And now communities where coal workers lived, like Osage, are facing decline despite neighboring one of the state’s largest cities. Residents presented a list of requests to address their crumbling infrastructure — road work, sewer system updates, help with redeveloping old buildings and attracting employers — to a bipartisan group of state lawmakers earlier this month.
The group has been hosting meetings around the state in coal communities. According to House Speaker Roger Hanshaw, they’re charged with “really determin[ing] what our coal communities need to succeed so they can come back to us with solid recommendations and then drive those solutions home to the full Legislature when we come back next session.”
The Monongalia County meeting in the Scotts Run area was the bipartisan group’s fourth so far, following two meetings in the southern coalfields and one in Marshall County. Others are planned later this month.
“This is not just another kicking of the can down the road,” co-chair of the working group, Delegate Mark Dean, R-Mingo, told community members. “Your ideas, your input, will be legislation.”
While the committee was set up to “help find solutions to the problems facing coal communities,” lawmakers seem, perhaps understandably, focused on billions of federal dollars available specifically for coal communities, as well as money from the recently-signed $1 trillion infrastructure bill.
“The challenges of coal communities are real, and there are probably going to be more and more challenges in the near future,” said Delegate Evan Hansen, D-Monongalia. “But, we have a huge amount of federal resources that are directed into coal communities, and billions of dollars that will be coming to West Virginia, or at least be available to West Virginia, if we know what we want to do with these funds.”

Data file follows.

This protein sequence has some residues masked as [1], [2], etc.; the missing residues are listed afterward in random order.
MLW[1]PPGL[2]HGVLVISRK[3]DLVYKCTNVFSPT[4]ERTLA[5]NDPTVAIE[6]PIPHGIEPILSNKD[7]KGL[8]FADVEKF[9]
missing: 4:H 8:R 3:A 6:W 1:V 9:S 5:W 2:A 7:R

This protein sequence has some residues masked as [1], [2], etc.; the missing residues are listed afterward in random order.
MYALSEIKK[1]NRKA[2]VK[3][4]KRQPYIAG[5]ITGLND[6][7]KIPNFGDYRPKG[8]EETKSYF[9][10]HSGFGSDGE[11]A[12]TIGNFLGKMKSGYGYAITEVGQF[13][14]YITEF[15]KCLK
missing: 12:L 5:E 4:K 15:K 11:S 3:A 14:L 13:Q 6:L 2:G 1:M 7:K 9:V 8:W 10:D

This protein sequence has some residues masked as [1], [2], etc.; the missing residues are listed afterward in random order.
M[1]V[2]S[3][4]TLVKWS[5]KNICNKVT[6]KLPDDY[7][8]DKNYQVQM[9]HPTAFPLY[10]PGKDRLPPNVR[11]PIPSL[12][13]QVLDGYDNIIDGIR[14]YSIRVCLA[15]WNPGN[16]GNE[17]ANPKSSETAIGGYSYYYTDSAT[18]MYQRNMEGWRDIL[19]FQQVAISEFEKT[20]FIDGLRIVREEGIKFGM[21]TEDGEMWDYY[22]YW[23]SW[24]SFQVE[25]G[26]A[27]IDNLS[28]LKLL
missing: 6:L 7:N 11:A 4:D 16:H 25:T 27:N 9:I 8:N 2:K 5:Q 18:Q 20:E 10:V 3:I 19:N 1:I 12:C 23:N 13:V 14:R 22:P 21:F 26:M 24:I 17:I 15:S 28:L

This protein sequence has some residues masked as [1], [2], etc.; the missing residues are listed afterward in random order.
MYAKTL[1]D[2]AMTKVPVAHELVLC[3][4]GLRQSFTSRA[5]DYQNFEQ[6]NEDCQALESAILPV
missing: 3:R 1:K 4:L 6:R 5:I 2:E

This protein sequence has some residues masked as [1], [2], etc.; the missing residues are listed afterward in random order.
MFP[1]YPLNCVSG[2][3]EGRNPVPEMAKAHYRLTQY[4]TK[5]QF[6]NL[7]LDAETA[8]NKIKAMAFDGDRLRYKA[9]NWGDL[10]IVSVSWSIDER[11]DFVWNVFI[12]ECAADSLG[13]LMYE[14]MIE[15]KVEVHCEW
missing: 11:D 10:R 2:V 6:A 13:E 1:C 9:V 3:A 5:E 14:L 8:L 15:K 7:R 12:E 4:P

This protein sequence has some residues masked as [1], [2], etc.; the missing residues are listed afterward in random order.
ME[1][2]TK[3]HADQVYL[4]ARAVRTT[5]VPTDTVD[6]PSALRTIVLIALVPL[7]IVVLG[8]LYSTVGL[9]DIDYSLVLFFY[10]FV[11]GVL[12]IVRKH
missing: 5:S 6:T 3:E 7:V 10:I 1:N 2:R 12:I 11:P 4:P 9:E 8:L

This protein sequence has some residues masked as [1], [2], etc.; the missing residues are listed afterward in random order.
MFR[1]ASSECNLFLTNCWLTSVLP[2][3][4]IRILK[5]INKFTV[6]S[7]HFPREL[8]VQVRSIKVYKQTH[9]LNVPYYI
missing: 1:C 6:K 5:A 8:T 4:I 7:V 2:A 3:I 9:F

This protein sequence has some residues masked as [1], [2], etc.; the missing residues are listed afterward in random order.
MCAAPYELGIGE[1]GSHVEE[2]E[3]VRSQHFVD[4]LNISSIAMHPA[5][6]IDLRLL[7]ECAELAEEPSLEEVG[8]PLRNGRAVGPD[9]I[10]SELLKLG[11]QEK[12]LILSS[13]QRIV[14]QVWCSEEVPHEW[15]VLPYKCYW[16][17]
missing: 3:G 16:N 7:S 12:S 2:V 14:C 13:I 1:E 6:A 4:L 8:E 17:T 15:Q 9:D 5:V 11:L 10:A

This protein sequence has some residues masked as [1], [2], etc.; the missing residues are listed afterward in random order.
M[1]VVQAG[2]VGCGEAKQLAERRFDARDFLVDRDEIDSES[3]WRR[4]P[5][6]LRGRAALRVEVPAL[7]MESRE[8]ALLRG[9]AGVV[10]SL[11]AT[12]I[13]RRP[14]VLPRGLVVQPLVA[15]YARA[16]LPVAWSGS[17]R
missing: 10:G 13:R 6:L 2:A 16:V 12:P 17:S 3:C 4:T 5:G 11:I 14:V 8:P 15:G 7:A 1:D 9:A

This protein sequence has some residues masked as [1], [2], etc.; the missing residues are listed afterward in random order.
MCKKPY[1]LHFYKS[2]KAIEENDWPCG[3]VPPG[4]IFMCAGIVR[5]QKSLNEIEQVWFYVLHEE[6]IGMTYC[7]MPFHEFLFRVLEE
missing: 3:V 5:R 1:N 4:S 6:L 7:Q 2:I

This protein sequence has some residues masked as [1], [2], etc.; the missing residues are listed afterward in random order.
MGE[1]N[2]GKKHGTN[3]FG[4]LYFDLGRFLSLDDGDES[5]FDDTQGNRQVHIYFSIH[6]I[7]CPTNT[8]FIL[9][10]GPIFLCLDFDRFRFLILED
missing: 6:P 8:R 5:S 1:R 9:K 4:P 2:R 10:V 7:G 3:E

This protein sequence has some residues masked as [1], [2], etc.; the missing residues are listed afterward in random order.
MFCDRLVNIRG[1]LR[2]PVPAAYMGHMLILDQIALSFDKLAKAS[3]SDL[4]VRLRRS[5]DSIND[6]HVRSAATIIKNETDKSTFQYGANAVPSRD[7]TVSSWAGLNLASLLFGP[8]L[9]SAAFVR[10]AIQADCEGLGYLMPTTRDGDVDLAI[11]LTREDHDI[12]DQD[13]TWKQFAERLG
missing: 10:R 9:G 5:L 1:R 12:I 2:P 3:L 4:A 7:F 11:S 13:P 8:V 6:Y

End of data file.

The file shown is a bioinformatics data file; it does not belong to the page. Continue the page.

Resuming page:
But Osage community members are unsure when or whether any of their requests will be addressed.
“We have people come from Charleston every other year,” Anderson said. “They come to speak at our street fair, and then we never see them again.”
And of the roughly 50 people who showed up at the Monongalia County meeting to share their priorities with the lawmakers, few identified themselves as living in the former Scotts Run coal communities. Many lived and worked in Morgantown and suburbs like Star City. Some were associated with WVU, or working as advocates for the environmental and energy sectors. There were also congressional staffers and representatives of groups like the United Mine Workers of America.
Some of the money lawmakers are talking about, including $38 billion from federal agencies for coal communities and billions more in federal coronavirus aid, already have been identified and allocated. Other pots have recently been approved, including $1 trillion nationally through the new federal infrastructure bill. And some are still up in the air, like the money attached to the Build Back Better Act.
County commissioner Tom Bloom, who serves the western and southern part of Monongalia County, said he can see a large chunk of that new funding going to broadband.
“People are asking me to bring factories and businesses out there, but the lack of infrastructure doesn’t tend to bring those businesses,” Bloom said.
But in Osage, Coulter says the problems are worse than no internet.
“I know it’ll never look the way it did before,” Coulter said. “But the county could buy those [properties], or the state, and sell them to the entrepreneurs who don’t want to leave Mon County.”
Coulter says they need street drains cleaned to prevent flooding. They need potholes filled and sidewalks built, so people aren’t walking along the road. They need public officials to help with shuttered businesses that are falling apart, which could easily be redeveloped or demolished and replaced.
These problems — like the decades-long decline of West Virginia’s coal industry — didn’t happen overnight. And time is short for lawmakers to turn ideas from their community meetings into actual legislation that could be considered when lawmakers return to Charleston in early January.
Reach reporter Emily Allen at firstname.lastname@example.org